Copaxone (glatiramer) Side Effects, Cost, Dosage, and Generic | Kunchok Dolma, PharmD | RxEconsult

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Copaxone (glatiramer) Side Effects, Cost, Dosage Category: Neurology: Multiple Sclerosis And More by - October 8, 2014 | Views: 33740 | Likes: 3 | Comment: 0  

Copaxone (glatiramer) for MS

Brand Name: Copaxone 
Generic Name: glatiramer acetate injection

Medication Class: immunomodulators, central nervous system agent
Similar Drugs: Other immunomodulators include Fingolimod (Gilenya), Interferon Beta-1a (Avonex, Rebif) and Interferon Beta-1b (Betaseron, Extavia).
Manufacturer: Teva Pharmaceutical USA
FDA Approval date: December 20, 1996

What is Copaxone and its mechanism of action?

Copaxone is a subcutaneously injected medication used to reduce flare ups of relapsing-remitting form of multiple sclerosis (MS). MS is one of the most common autoimmune diseases resulting in the body’s white blood cell, in particular T cells, attacking the nerves of central nervous system (brain, spinal cord and optic nerves). The exact mechanism of action of Copaxone in treating relapsing-remitting forms of MS is not fully understood. Studies suggest that it modifies the immune process that is responsible for MS. It may work by suppressing T cells (white blood cells) thus reducing migration and T cells attacking nerves. Suppressing T-cells reduces MS lesions and flare up of MS.

What is Copaxone used for treating?

Copaxone is indicated for patients with relapsing-remitting form of MS (multiple sclerosis). American Academy of Neurology classifies Copaxone as first-line therapy (accepted as best therapy) for relapsing-remitting form of MS. MS is a chronic inflammatory disorder of nerves of the central nervous system (brain, spinal cord and optic nerves). Multiple sclerosis results in injury to the myelin sheaths and oligodendrocytes, which insulate and protect the nerves.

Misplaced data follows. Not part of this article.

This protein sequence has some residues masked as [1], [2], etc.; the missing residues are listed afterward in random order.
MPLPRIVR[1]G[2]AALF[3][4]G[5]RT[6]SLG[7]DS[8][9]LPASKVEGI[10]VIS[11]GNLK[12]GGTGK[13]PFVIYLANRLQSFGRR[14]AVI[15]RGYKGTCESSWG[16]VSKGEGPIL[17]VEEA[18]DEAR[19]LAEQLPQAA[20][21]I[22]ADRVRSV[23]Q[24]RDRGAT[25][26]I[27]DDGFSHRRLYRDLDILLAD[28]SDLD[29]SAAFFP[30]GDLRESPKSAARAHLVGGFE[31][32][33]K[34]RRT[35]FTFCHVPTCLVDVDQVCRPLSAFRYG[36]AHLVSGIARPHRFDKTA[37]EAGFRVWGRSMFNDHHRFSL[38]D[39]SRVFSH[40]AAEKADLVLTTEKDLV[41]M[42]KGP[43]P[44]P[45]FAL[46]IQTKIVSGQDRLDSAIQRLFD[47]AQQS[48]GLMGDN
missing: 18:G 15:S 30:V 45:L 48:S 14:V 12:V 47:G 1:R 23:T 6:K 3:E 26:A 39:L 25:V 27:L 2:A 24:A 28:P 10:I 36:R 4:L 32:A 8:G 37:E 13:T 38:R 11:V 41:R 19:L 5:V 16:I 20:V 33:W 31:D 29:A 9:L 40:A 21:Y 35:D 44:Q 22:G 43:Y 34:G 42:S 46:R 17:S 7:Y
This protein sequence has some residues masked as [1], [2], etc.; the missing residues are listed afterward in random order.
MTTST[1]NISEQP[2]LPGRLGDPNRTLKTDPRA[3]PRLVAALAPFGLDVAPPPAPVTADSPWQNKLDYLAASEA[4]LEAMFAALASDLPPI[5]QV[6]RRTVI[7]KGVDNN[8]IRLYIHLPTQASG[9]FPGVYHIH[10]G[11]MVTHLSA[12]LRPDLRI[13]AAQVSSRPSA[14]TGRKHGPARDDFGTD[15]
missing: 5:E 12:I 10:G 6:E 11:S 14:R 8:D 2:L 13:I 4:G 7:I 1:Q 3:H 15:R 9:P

Although the cause of MS is unknown, it’s almost certain that it involves T cells (white blood cells) and it is related to the immune system. There are different types of MS and the National Multiple Sclerosis Society defines relapsing-remitting form of MS as “clearly defined attacks of worsening neurological function”. The relapsing-remitting form of MS constitutes 85% of initial MS diagnosis and it is the most common MS disease course.

How effective is Copaxone?

Copaxone has clearly shown beneficial effects on relapse rate in MS patients.

The efficacy of Copaxone was established in randomized, double blinded, placebo-controlled trials. The trials measured frequency of attacks during a 2-year period. In the first trial, 56% of patients who received Copaxone 20 mg per mL daily didn’t experience any exacerbation compared to 28% from the placebo group. In the second trial, 34% of patients who received Copaxone 20 mg per mL daily didn’t experience any exacerbation compared to 27% from the placebo group. In the third trial, 42.9% of patients who received Copaxone 20 mg per mL daily didn’t experience any exacerbation compared to 24.7% from the placebo group.

In the fourth trial, a higher dose of Copaxone 40 mg per mL three times per week was used. The results showed an average of 33.1% of patients who received Copaxone didn’t experience any exacerbation compared to 50.5% from the placebo group.